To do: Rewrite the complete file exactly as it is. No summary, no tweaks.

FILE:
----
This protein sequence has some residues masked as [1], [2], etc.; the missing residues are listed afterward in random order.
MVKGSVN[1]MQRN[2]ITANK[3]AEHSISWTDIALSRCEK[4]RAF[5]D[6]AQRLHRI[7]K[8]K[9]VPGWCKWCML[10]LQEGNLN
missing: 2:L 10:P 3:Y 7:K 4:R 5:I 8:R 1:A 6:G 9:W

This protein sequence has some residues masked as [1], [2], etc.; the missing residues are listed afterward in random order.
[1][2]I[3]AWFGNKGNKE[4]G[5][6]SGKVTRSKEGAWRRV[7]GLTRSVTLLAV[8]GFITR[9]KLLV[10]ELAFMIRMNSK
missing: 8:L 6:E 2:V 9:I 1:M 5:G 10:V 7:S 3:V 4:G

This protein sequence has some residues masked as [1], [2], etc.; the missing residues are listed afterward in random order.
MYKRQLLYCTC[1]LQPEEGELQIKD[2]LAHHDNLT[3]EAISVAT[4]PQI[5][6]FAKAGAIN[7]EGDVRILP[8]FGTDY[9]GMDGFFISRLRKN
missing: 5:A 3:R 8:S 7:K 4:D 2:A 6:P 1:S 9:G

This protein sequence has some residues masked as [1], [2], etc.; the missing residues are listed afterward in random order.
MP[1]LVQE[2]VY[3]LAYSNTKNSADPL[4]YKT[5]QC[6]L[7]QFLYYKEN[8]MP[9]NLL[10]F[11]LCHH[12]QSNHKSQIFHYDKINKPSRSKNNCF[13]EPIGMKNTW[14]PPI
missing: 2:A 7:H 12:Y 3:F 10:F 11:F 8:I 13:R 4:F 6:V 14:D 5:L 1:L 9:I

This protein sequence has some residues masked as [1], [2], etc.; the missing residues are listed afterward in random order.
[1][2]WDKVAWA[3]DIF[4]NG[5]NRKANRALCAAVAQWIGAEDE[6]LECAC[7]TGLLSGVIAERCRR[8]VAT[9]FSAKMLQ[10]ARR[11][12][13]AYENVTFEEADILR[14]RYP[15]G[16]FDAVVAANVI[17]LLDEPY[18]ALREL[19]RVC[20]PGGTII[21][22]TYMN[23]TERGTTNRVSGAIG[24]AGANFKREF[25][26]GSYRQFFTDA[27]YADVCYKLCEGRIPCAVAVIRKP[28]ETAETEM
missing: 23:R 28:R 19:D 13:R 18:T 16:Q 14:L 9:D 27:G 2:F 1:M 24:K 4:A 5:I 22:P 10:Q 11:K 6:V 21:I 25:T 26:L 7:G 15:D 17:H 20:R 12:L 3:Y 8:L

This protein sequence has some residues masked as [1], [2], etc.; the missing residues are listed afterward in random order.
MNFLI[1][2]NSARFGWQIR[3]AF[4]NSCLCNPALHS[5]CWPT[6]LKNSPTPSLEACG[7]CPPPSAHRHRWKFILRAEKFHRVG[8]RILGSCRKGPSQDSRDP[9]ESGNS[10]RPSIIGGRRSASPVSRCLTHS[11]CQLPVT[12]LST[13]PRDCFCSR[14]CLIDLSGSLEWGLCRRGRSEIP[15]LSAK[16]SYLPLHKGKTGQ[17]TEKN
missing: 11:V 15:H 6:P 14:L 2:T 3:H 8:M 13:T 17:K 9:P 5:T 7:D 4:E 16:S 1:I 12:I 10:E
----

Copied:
This protein sequence has some residues masked as [1], [2], etc.; the missing residues are listed afterward in random order.
MVKGSVN[1]MQRN[2]ITANK[3]AEHSISWTDIALSRCEK[4]RAF[5]D[6]AQRLHRI[7]K[8]K[9]VPGWCKWCML[10]LQEGNLN
missing: 2:L 10:P 3:Y 7:K 4:R 5:I 8:R 1:A 6:G 9:W

This protein sequence has some residues masked as [1], [2], etc.; the missing residues are listed afterward in random order.
[1][2]I[3]AWFGNKGNKE[4]G[5][6]SGKVTRSKEGAWRRV[7]GLTRSVTLLAV[8]GFITR[9]KLLV[10]ELAFMIRMNSK
missing: 8:L 6:E 2:V 9:I 1:M 5:G 10:V 7:S 3:V 4:G

This protein sequence has some residues masked as [1], [2], etc.; the missing residues are listed afterward in random order.
MYKRQLLYCTC[1]LQPEEGELQIKD[2]LAHHDNLT[3]EAISVAT[4]PQI[5][6]FAKAGAIN[7]EGDVRILP[8]FGTDY[9]GMDGFFISRLRKN
missing: 5:A 3:R 8:S 7:K 4:D 2:A 6:P 1:S 9:G

This protein sequence has some residues masked as [1], [2], etc.; the missing residues are listed afterward in random order.
MP[1]LVQE[2]VY[3]LAYSNTKNSADPL[4]YKT[5]QC[6]L[7]QFLYYKEN[8]MP[9]NLL[10]F[11]LCHH[12]QSNHKSQIFHYDKINKPSRSKNNCF[13]EPIGMKNTW[14]PPI
missing: 2:A 7:H 12:Y 3:F 10:F 11:F 8:I 13:R 4:F 6:V 14:D 5:L 1:L 9:I

This protein sequence has some residues masked as [1], [2], etc.; the missing residues are listed afterward in random order.
[1][2]WDKVAWA[3]DIF[4]NG[5]NRKANRALCAAVAQWIGAEDE[6]LECAC[7]TGLLSGVIAERCRR[8]VAT[9]FSAKMLQ[10]ARR[11][12][13]AYENVTFEEADILR[14]RYP[15]G[16]FDAVVAANVI[17]LLDEPY[18]ALREL[19]RVC[20]PGGTII[21][22]TYMN[23]TERGTTNRVSGAIG[24]AGANFKREF[25][26]GSYRQFFTDA[27]YADVCYKLCEGRIPCAVAVIRKP[28]ETAETEM
missing: 23:R 28:R 19:D 13:R 18:T 16:Q 14:L 9:D 27:G 2:F 1:M 24:K 4:A 5:I 22:P 10:Q 11:K 6:V 21:I 25:T 26:L 7:G 15:D 17:H 20:R 12:L 3:Y 8:L

This protein sequence has some residues masked as [1], [2], etc.; the missing residues are listed afterward in random order.
MNFLI[1][2]NSARFGWQIR[3]AF[4]NSCLCNPALHS[5]CWPT[6]LKNSPTPSLEACG[7]CPPPSAHRHRWKFILRAEKFHRVG[8]RILGSCRKGPSQDSRDP[9]ESGNS[10]RPSIIGGRRSASPVSRCLTHS[11]CQLPVT[12]LST[13]PRDCFCSR[14]CLIDLSGSLEWGLCRRGRSEIP[15]LSAK[16]SYLPLHKGKTGQ[17]TEKN
missing: 11:V 15:H 6:P 14:L 2:T 3:H 8:M 13:T 17:K 9:P 5:T 7:D 4:E 16:S 1:I 12:I 10:E